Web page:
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Above: Gov. Mike Parson after passing Missouri's new restrictive abortion law.
“I think all life has value–all life does,” Parson said. “And I have been pretty clear about that my entire career. And I’m gonna stand up for the people who don’t have a voice. And everybody should have the right to life and I believe that.”
But as I, a Missouri woman, sat in the gallery of the House of Representatives on Friday as legislators debated and then passed HB 126, it was clear to me that Parson’s claim that all life has value could not have been further from the truth. I, along with more than 150 pro-choice protestors, listened to nearly two hours of debate—and the things we heard were horrifying.
Rep. Barry Hovis, a Republican, used the phrase “consensual rapes.” Democrat Cora Faith Walker wept as she expressed how Missouri has one of the highest mother mortality rates in the country—and that as a black woman, she was four times more likely to die in childbirth than a white woman. What stood out to me most prominently, though, was the GOP’s repeated claims that they were taking a stand for life.
As a lesbian Missourian, I know too well how virulently anti-LGBTQ the Missouri legislature is.
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Missourians gather on the streets of St. Louis to protest HB 126.
For 21 consecutive sessions, the Missouri legislature has filed various versions of the Missouri Nondiscrimination Act (MONA), and for 21 consecutive sessions, the bill has failed to even be brought to a vote. MONA would add gender identity and sexual orientation to Missouri’s already existing protections for race, class, sex, and religion.
Under the current law, LGBTQ Missourians can be fired, evicted, or kicked out of public accommodations. Missouri remains one of 28 states which fails to protect its LGBTQ citizens. Passing MONA would save thousands of queer lives, as safe employment and stable housing are imperative for survival.
Rep. Greg Razer, a Democrat and the openly gay sponsor of MONA, gave an emotional testimony on the house floor on Friday. Razer pointed out the hypocrisy of the GOP's narrative: “Don’t tell me you’re pro-life until you finally stand up and address the fact that too many teenagers just like me that are gay, lesbian, bisexual, and transgender are killing themselves.”
According to House Minority Leader Crystal Quade, Missouri Democrats have fought hard for these protections.
“The chamber now has four openly gay members and several staffers but that still is not enough,” she tells NewNowNext. “This year, we offered an amendment to house rules to at least bring employment protections to the staff of the house which was struck down. Employees had to watch their own bosses say they should be allowed to fire them for who they are.”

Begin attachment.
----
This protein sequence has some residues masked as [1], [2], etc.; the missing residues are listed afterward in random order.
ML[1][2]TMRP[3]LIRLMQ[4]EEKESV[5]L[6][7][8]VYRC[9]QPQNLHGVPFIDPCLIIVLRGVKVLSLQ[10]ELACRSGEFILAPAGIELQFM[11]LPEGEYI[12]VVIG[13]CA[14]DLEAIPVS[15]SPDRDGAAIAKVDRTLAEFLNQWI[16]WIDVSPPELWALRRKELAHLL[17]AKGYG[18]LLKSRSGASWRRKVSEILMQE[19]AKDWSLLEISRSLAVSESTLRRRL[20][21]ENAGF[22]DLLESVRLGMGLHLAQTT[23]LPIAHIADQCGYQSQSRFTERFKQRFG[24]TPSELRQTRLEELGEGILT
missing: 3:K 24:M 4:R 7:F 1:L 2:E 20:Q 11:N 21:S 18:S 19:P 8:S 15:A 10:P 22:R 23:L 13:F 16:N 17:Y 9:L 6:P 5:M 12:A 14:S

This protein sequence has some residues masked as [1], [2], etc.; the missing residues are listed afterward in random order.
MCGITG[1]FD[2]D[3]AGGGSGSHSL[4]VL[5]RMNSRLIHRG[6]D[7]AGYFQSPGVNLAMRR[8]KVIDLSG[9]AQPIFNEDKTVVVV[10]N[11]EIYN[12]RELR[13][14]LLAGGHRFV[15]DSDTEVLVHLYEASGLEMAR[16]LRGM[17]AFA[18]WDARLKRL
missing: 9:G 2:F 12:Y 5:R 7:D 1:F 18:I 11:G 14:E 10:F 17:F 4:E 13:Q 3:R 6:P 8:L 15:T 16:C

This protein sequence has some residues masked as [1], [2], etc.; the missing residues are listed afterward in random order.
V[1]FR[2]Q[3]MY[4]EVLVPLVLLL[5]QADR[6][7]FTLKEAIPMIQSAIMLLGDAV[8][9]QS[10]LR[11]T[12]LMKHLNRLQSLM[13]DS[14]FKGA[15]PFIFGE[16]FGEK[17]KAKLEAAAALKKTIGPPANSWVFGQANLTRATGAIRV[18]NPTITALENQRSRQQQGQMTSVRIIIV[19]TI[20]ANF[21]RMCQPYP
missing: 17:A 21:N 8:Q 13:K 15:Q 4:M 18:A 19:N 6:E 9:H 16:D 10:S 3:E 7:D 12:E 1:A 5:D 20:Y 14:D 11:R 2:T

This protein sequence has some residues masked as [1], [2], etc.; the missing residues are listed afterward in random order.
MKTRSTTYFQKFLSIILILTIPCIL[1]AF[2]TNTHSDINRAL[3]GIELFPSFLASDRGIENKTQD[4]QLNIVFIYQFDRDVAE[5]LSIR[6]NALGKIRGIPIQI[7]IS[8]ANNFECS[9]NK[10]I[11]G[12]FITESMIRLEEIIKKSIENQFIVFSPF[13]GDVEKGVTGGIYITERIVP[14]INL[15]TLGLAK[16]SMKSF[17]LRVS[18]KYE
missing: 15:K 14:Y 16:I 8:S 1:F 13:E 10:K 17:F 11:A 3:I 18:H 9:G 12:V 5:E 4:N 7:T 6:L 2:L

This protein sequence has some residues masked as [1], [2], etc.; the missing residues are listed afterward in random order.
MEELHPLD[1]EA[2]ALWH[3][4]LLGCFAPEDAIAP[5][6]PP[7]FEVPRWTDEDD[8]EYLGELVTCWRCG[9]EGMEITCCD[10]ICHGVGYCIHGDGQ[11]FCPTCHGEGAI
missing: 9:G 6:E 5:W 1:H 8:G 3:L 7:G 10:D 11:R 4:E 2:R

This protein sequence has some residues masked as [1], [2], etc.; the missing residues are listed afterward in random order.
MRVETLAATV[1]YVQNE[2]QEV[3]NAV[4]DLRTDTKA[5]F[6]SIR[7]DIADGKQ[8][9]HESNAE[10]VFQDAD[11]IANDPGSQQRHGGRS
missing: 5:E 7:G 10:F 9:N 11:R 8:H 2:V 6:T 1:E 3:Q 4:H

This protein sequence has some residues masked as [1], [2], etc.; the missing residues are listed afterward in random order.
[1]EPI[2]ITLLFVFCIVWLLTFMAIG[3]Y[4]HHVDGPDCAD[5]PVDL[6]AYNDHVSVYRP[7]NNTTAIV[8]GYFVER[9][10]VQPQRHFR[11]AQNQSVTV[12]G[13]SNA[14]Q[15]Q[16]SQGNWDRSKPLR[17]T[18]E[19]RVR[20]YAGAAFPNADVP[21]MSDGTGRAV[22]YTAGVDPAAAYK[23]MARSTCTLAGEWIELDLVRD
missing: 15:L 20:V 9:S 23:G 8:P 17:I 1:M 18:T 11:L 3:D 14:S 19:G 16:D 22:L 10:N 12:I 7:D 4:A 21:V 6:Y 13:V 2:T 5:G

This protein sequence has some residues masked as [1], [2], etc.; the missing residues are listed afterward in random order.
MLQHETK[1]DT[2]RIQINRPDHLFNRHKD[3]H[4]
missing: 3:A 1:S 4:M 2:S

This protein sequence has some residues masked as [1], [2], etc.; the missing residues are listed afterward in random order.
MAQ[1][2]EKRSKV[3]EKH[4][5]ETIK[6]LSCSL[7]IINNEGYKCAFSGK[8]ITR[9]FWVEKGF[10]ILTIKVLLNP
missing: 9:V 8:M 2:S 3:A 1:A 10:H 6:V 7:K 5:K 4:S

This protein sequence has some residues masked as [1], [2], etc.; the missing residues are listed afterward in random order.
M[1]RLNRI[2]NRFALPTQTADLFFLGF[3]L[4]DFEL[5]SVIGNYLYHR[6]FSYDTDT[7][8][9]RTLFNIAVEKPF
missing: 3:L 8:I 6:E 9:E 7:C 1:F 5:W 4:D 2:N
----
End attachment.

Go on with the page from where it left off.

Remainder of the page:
Quade also explains that on Tuesday, May 14, after Democrats realized that MONA would not be brought to a vote before the session ended, they offered MONA as an amendment to every single bill that was on the calendar for the day. Despite Democrats’ best efforts, Quade says that Missouri Republicans decided “LGBTQ lives are not valuable enough to the GOP to even have a vote.”
As Razer observed, a party that claims to be pro-life but blatantly fails to protect the lives of LGBTQ Missourians is not a pro-life party. Full stop.
In a recent Pew Research Center survey, 77% of Missourians identified as Christian. Another study found that LGBTQ youth have suicidal thoughts at a rate over three times that of heterosexual youth—and lifetime suicide rates for LGBTQ youth are four times that of the suicide rate for heterosexual youth.
Even more startling, however, is the fact that while religiosity was a factor that helped prevent suicide attempts and suicidal thoughts among heterosexual youth, for LGBTQ young people, religion was associated with a 52% increase in suicidal ideation. With such a large population of Evangelical Christians, it should come as no surprise, then, that Missouri has the 15th highest rate of teen deaths by suicide in the U.S.
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Missouri Gov. Mike Parson.
The Evangelical Christians who claim to be “pro-life” are the same Evangelicals who perpetuate dangerous anti-LGBTQ rhetoric in churches across the U.S. Growing up in a small fundamentalist Baptist church in Missouri, I was told that homosexuality was just as evil as pedophilia and bestiality. “Pro-life” Evangelicals also perpetuate violence against queer people on an institutional level. Back in 2015, a prominent mega church in my city campaigned against a citywide ordinance that would protect LGBTQ citizens from discrimination.
In states like Missouri, which leans so heavily Evangelical and also refuses to provide any protections for LGBTQ people, growing up queer is terrifying. In fact, many young queer Missourians will never grow up at all.
Gov. Parson claims he stands with “the people who don’t have a voice.” To that, I’d like to pose this question: Who is more vulnerable and voiceless than queer youth?
Furthermore, why does Parson refuse to stand up for them?
Last week, Parson tweeted, “It's time to make Missouri the most Pro-Life state in the country!” But until Missouri legislators decide that LGBTQ lives are worth defending, the governor has no right to call Missouri “the most pro-life state in the country”—and Republicans have no right to say that they are “pro-life.”
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